SIEM REAP PROVINCE
THE Chi Kraeng commune villagers who were arrested in a clash with police in March over 475 hectares of disputed land are due to arrive in Siem Reap Provincial Court today.
The 11 villagers were arrested on March 22 when armed police confronted them while they were harvesting crops on land Siem Reap Provincial Governor Sou Phirin had previously determined did not belong to them.
In that encounter, some of the 100 armed officers opened fire on about 80 villagers, four of whom sustained gunshot wounds. Since then, the 11 villagers have been held in pretrial detention on charges of theft and battery.
Ham Sunrith, deputy director of the monitoring and protection unit for the rights group Licadho, said Monday that he hoped the court would rule in favour of the villagers.
“According to our investigation, we hope that the court will drop the charges because the arrested villagers are victims of the authorities,” he said. “The accused were beaten during the arrest. Also, ownership of the land remains unclear.”
Residents of neighbouring Anlong Samnor district have presented documents that they say prove that they are the rightful owners of the land, whereas the Chi Kraeng villagers have not presented any such documents.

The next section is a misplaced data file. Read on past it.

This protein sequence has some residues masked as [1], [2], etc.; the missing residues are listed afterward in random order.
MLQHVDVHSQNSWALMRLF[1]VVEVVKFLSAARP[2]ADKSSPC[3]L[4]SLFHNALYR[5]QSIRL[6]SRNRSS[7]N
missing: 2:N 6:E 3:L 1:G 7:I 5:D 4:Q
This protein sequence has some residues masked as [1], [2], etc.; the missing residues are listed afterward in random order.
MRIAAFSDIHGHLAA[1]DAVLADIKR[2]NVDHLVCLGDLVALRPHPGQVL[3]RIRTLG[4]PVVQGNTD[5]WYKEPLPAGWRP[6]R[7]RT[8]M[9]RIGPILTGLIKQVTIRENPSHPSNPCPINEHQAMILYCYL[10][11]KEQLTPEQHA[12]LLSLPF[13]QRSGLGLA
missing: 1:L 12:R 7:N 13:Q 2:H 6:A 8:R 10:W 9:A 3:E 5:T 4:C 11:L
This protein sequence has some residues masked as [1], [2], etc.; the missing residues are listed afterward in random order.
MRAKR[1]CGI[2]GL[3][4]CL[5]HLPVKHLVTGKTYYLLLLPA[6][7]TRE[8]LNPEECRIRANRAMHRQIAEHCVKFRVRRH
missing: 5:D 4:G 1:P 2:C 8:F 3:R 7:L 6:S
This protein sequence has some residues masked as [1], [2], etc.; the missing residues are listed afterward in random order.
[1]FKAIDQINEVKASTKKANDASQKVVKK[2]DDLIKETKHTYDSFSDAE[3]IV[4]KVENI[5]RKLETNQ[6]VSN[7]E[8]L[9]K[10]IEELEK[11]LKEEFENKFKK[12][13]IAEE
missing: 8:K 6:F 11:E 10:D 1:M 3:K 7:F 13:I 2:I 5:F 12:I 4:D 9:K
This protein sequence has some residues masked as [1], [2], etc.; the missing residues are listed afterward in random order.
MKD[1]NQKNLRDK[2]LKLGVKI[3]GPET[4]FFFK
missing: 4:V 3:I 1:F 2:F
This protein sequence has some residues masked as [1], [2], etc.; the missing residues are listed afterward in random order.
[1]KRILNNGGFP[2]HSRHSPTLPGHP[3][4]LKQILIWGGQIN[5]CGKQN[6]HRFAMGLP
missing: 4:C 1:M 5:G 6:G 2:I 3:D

Sou Phirin previously ruled that the land belonged to villagers from Anlong Samnor, and in March offered the Chi Kraeng villagers a social land concession, an offer they rejected.
Meeting disrupted: villagers
Chi Kraeng villagers said Sunday that police had interrupted a meeting they convened in order to prepare witnesses for today’s hearing.
Pan Yi, 54, said 10 police officers clashed with villagers at the meeting, taking photos of some of the attendees and threatening to arrest them.
“When police arrived, some people ran to hide in banana trees, and some ran into a house,” he said.
When contacted Sunday, Chi Kraeng district police Chief Sok Theavuth said he was not aware of the incident but added that his officers had simply wanted to provide security to the villagers.